At last, parliament to axe its secretary, Gengezi Mgidlana, for misconduct

17 October 2019 - 11:15 By Andisiwe Makinana
Secretary to parliament Gengezi Mgidlana was charged on 13 counts of misconduct, including making an ex gratia payment to himself, misusing a corporate credit card and taking his wife on trips. Some of the allegations date back to 2016.
Secretary to parliament Gengezi Mgidlana was charged on 13 counts of misconduct, including making an ex gratia payment to himself, misusing a corporate credit card and taking his wife on trips. Some of the allegations date back to 2016.
Image: Jeremy Glyn

The axe is set to finally fall on parliament boss Gengezi Mgidlana on Thursday.

Parliament's programme shows that the two houses of the legislature - the National Assembly and National Council of Provinces (NCOP) - will resolve to dismiss Mgidlana with immediate effect.

The move comes just a month before Mgidlana's five-year contract was due to expire.

A draft resolution in the name of ANC chief whip Pemmy Majodina notes that during 2016 and 2017, the executive authority of parliament - the speaker of the National Assembly and the chairperson of the NCOP - had received a number of allegations, including allegations of financial misconduct, levelled against Mgidlana, who is the legislature’s accounting officer.

The resolution further reads that on May 25 2017, the executive authority requested the audit committee to promptly investigate the allegations, including the allegations of financial misconduct as they are obliged to do by the Financial Management of Parliament and Provincial Legislatures Act.

Mgidlana was placed on special leave in June 2017, to allow the audit committee to investigate.

That committee recommended that disciplinary action be considered against Mgidlana and he was later charged with 13 counts of serious misconduct. He was found guilty on most of them, including:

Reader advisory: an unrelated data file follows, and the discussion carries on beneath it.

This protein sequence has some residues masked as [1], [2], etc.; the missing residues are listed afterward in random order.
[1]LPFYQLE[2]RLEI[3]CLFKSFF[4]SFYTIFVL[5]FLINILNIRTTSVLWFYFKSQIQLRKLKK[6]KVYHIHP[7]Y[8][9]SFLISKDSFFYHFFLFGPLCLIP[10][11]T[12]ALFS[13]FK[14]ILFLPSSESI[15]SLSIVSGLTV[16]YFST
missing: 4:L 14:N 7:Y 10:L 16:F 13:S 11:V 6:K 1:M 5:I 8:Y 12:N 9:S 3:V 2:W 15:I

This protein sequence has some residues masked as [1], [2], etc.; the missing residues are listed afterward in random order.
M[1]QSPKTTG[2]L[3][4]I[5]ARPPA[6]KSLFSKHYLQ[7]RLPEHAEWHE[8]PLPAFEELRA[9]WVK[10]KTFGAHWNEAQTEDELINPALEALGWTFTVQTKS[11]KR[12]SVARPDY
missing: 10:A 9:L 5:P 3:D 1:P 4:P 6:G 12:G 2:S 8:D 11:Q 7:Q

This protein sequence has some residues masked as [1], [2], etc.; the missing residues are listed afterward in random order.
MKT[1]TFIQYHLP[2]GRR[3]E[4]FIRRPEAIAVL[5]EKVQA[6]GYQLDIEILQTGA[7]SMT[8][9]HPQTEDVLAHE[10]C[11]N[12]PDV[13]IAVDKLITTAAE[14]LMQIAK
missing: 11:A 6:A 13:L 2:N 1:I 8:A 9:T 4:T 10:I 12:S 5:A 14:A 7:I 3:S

• the charge of serious misconduct by accepting an ex gratia payment for himself, and by recommending to the executive authority that certain employees listed in the charge sheet were also eligible for the ex gratia payment;
  • serious misconduct by allowing his spouse to travel with him at parliament's expense during the times and to the events listed in the charge sheet;
  • abusing the parliamentary protection services (PPS) driving function to provide driving services for a relative and his spouse in violation of the travel policy;
  • serious misconduct by failing to stop the PPS drivers from using blue lights and/or sirens when providing driving services for him and, on some occasions, together with a relative;
  • serious misconduct for chairing a special bid adjudication committee;
  • serious misconduct by appointing a chief information officer in circumstances where she did not meet the minimum requirements for the position;
  • misconduct for having used parliament's corporate credit card on the dates and in respect of the amounts contained in the charge sheet, in violation of the policy on corporate credit cards.

The chairperson of the disciplinary committee recommended that Mgidlana be dismissed.

Mgidlana earlier said he would mount a legal challenge against the disciplinary hearing's outcome, and that he believed it was wrong in fact and in law.


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